This is the seventh in a series of articles on the topic of Respondent Engagement and Respondent Survey Satisfaction.
When searching for new types of gamified survey tasks that create a heightened sense of focus and engagement, the inspiration for interactive methodologies can sometimes be found in other, non-research online systems.
In the 1990s, Dell Computer launched a novel type of computer ordering system in which people selected from a menu of different components and, in essence created a custom solution, perfect for their individual situation. This process was called “configuration” and spawned many similar ordering systems that have become quite sophisticated over the years. At this point, almost every car manufacturer has a “build your own” automobile configurator on their Websites that can be used to create custom-build specifications and the associated prices.
Illustration 1: Dell Computer Configurator System (Circa 2004)
During the process of making feature decisions, researchers noticed that a tremendous amount of ancillary data were being collected simultaneously:
- How long did people play with a specific feature set?
- What features were most traded when price exceeded budget?
- What features were commonly left in the “basic mode” and never upgraded?
- Did certain configurations occur more frequently with different types of customers?
- What features were more price sensitive than others?
This real-time exercise is an example of co-creation, wherein participants are helping understand the purchase-decision process, simply by making choices that are right for them. This choice oriented method can be analyzed using standard statistical processes by which commonly selected features can be clustered to indicate people with similar needs, wants and desires. The clusters can be profiled to provide rich information about target groups of customers and what product characteristics are of most interest.
The notion of co-creation is not new. Its discussion in the literature dates back to the 1980s, but was formalized by C. K. Prahalad and Venkat Ramaswamy in a Harvard Business Review article entitled: “Co-Opting Customer Competence” [January 2000]. They described four specific forms of co-creation which involve varying degrees of control over the choices and selection activities. In the configurator example we’ve been discussing, the company provides the feature choices and the respondents control the selections. The authors would designate this type of co-creation as “tinkering,” but a very valuable form of tinkering it is.
A practical output from a configurator-style co-creation process is an “advisor” function. In Web-based systems, where a live human is rarely available for questions or suggestions, an artificial advisor can be useful in giving visitors suggestions that might meet their needs. The advisor is actually the product of the clustering information that was produced from various common configurations based on shared need states. Once the customer answers a few questions about their general situation, the advisor can (using a discriminate function typing tool) determine which type of product configuration they would most likely find satisfactory. See an early version of Dell’s pioneering “Help Me Choose” advisor in the accompanying illustration.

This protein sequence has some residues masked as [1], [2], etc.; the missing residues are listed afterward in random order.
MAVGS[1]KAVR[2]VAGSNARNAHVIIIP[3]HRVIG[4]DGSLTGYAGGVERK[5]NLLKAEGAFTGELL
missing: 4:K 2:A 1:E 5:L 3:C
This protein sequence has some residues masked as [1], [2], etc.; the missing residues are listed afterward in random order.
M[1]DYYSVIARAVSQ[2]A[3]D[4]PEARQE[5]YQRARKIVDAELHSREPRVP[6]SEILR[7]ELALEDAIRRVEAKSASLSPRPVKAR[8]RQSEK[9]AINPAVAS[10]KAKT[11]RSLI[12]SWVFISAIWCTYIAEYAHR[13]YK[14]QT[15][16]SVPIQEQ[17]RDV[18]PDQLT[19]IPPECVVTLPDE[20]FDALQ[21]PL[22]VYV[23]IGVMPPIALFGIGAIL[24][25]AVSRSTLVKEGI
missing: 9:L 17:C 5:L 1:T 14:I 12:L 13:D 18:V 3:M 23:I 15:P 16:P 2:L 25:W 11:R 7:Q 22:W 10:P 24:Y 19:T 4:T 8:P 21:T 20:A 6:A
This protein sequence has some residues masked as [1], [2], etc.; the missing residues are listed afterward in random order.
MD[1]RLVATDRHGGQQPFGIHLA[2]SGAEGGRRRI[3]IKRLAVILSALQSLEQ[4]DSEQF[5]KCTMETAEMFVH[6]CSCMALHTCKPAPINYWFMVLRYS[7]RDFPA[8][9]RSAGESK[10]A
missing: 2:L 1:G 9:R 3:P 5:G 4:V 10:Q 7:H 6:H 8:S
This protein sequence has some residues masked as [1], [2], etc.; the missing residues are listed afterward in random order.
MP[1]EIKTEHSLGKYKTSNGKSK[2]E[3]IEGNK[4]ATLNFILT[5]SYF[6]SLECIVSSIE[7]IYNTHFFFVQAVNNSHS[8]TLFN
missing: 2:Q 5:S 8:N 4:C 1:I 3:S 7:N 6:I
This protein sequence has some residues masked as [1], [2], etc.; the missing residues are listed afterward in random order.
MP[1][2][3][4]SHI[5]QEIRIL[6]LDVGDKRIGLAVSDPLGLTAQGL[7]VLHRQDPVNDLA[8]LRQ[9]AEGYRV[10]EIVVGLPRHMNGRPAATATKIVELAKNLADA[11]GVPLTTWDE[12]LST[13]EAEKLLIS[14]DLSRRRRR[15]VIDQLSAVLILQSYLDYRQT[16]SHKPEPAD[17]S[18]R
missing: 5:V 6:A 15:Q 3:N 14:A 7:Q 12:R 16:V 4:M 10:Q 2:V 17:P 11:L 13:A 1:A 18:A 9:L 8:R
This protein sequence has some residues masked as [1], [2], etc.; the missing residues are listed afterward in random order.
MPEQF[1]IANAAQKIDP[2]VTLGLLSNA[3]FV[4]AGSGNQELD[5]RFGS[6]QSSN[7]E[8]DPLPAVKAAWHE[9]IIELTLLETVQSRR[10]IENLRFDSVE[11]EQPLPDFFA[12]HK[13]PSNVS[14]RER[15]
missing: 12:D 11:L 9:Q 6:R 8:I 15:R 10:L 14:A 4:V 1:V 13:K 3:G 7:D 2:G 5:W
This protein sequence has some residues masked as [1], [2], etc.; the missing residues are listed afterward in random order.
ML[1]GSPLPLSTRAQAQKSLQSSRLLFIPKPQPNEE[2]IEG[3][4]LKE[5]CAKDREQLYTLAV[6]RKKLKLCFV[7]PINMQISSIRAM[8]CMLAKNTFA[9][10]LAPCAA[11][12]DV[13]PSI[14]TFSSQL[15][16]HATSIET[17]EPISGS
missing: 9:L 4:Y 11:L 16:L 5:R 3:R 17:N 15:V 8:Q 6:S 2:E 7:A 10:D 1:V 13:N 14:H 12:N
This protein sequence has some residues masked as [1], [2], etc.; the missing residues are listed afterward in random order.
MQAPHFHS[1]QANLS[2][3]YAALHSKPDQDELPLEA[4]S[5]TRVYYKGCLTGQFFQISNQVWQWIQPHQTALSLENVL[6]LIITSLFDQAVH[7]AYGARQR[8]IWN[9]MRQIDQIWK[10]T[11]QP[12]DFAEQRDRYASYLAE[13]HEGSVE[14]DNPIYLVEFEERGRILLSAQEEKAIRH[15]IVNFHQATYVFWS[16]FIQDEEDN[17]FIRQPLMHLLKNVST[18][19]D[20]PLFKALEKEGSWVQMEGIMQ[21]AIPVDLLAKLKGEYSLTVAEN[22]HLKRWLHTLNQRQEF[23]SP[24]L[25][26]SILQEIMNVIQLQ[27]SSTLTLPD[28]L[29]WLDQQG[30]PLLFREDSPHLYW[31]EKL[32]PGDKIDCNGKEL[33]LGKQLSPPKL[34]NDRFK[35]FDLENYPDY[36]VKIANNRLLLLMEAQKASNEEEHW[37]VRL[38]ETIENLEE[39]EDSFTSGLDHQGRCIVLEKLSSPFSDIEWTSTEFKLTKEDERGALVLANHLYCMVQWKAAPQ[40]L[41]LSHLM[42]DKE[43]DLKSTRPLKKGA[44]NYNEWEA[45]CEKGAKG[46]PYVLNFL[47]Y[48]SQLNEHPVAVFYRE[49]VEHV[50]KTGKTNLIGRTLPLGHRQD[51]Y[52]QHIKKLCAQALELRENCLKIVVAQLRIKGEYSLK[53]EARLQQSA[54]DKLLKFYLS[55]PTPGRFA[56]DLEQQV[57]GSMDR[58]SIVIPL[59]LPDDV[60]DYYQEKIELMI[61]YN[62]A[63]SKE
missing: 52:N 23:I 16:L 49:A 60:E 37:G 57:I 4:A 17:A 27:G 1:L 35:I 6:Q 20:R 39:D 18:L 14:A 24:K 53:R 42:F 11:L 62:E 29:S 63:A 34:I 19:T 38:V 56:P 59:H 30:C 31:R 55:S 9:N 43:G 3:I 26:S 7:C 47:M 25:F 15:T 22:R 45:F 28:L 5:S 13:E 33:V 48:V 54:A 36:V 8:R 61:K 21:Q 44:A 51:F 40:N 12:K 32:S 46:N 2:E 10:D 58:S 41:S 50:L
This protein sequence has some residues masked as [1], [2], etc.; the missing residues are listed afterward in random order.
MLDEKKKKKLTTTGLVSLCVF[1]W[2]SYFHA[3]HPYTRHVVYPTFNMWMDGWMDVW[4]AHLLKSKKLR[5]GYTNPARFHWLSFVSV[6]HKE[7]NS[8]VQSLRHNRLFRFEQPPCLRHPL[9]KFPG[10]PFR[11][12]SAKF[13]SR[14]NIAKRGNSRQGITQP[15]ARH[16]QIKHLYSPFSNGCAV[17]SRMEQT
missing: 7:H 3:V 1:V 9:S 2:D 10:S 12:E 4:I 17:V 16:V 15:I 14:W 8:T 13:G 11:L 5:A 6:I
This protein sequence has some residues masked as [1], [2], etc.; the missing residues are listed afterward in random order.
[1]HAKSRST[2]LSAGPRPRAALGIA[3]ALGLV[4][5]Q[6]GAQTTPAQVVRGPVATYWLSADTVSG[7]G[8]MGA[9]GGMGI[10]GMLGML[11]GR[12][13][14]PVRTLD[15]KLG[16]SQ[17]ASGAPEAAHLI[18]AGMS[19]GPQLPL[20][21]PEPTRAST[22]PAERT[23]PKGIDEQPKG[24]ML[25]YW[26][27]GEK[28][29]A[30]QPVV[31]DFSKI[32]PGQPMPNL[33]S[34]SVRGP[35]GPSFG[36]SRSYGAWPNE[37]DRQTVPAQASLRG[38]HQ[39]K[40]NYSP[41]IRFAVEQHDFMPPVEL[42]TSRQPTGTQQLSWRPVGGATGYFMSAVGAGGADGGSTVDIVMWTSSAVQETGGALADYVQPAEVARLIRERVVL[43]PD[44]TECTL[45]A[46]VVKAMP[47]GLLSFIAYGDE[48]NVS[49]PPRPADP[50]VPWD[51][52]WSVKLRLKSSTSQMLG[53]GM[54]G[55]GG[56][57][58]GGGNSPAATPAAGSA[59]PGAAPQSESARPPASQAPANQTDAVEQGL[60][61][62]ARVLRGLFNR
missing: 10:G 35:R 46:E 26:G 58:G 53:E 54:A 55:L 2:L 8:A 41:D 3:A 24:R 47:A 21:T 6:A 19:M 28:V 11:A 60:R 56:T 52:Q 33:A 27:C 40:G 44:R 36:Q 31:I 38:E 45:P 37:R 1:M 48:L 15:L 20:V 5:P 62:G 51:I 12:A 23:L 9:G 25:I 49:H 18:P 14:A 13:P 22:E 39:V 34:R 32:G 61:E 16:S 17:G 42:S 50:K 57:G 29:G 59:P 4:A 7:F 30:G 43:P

Illustration 2: Dell Advisor Function (circa 2004)
A demonstration project that we created several years ago in conjunction with Symrise Corporation, allowed people to configure their own ideal cocktail. By understanding the basic inputs (type of alcohol, flavorings, carbonation, garnishes, etc.) we were able to identify eight general groups of cocktails, one of which would appeal to almost everyone surveyed. Using a typing tool we were able to distill a huge number of options down to five simple questions. Once a new visitor to a liquor manufacturers’ website answered those questions, the advisor could propose a cocktail that would most likely appeal to them. The visitor would then be free to tinker with the options, but most usually we found that the suggested solution was accepted as is. The site could then generate a shopping list for the ingredients and instructions for creating the suggested cocktail.
Illustration 3: Symrise Cocktail Configurator Interface
When we have tested survey satisfaction with various forms of choice-based product development methodologies, we found that the activity which allows people to make free-form choices (configurator) is more popular than methods that require multiple ratings of pre-selected feature sets (various forms of conjoint). While the two methods produce similar output, the engagement and satisfaction levels are higher when people are in co-creation mode versus response-only mode.
As always, let us know if you have experience with co-creation and active product configuration style projects.
Bill MacElroy is Chairman of Socratic Technologies, Inc. www.sotech.com